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Sanders Surging Heading into S.C. and Super Tuesday; Axios: Trump White House Assembled Lists of Disloyal Government Officials. Aired 6-6:30a ET

Aired February 24, 2020 - 06:00   ET



UNIDENTIFIED MALE: He's bringing new voters into the mix like never before. That's what gave him such a big win in Nevada.


SEN. BERNIE SANDERS (I-VT), DEMOCRATIC PRESIDENTIAL CANDIDATE: We have just put together a multigenerational, multiracial coalition.

PETE BUTTIGIEG (D), PRESIDENTIAL CANDIDATE: Senator Sanders believes in an inflexible ideological revolution.

UNIDENTIFIED MALE: While the Kremlin is indeed meddling, it is not clear that its efforts are aimed at re-electing President Donald Trump.

UNIDENTIFIED MALE: Although these reports that they want Bernie Sanders to get elected president.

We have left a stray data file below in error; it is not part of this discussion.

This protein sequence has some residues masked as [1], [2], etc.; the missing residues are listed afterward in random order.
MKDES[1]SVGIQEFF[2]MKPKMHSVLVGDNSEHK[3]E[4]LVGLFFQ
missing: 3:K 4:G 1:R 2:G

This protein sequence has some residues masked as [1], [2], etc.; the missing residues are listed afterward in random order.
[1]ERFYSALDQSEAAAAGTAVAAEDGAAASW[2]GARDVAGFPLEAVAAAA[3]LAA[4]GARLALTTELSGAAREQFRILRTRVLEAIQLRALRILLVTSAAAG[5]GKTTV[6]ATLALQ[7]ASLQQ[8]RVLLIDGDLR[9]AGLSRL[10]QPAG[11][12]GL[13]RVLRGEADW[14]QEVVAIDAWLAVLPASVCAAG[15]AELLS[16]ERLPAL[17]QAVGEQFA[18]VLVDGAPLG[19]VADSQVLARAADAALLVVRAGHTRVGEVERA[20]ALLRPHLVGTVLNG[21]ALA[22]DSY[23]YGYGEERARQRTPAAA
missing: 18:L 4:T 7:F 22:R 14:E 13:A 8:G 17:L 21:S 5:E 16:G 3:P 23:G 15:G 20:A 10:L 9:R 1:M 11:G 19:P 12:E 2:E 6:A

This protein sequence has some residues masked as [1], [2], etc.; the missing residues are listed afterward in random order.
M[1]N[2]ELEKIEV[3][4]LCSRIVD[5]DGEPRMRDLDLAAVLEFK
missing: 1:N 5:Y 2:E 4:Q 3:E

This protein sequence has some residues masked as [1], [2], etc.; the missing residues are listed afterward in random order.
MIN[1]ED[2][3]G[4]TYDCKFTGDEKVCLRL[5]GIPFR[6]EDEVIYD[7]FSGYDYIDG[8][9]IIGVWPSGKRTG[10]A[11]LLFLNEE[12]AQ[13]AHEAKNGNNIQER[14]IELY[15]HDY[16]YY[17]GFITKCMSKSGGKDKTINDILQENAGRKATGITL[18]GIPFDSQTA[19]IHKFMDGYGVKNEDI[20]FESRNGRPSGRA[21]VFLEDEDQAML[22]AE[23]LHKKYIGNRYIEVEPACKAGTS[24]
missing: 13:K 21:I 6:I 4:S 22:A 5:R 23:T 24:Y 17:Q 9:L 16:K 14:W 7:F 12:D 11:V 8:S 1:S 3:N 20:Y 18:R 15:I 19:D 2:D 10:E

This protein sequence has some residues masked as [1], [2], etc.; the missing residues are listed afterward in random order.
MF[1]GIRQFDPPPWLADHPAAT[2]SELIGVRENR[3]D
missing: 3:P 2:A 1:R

UNIDENTIFIED MALE: Our national security advisors should stay out of politics. The Russians never stopped interfering in American politics.


ANNOUNCER: This is NEW DAY with Alisyn Camerota and John Berman.

JOHN BERMAN, CNN ANCHOR: Welcome to our viewers in the United states and all around the world. This is NEW DAY. It is Monday, February 24. It is 6 a.m. here in New York. And the next nine days might very well determine if Vermont Senator Bernie Sanders will be the Democratic nominee for president. And for that not to happen, something will have to change very, very fast.

Sanders crushed it in the Nevada caucus. A dominating, broad-based victory that spanned all kinds of ideological and demographic groups. And now, strong performances in the South Carolina primary on Saturday and on Super Tuesday next week could make his delegate lead, practically speaking, nearly insurmountable.

Now, this has some Democrats in near panic. One moderate Democrat told "Politico," "In 30-plus years of politics, I've never seen this level of doom." ALISYN CAMEROTA, CNN ANCHOR: And he used his name.

BERMAN: He did. It was Matt Bennett.

CAMEROTA: Exactly.

BERMAN: It was Matt Bennett.

So you hear whispers bordering on shouts that other candidates should drop out to coalesce around a Sanders alternative.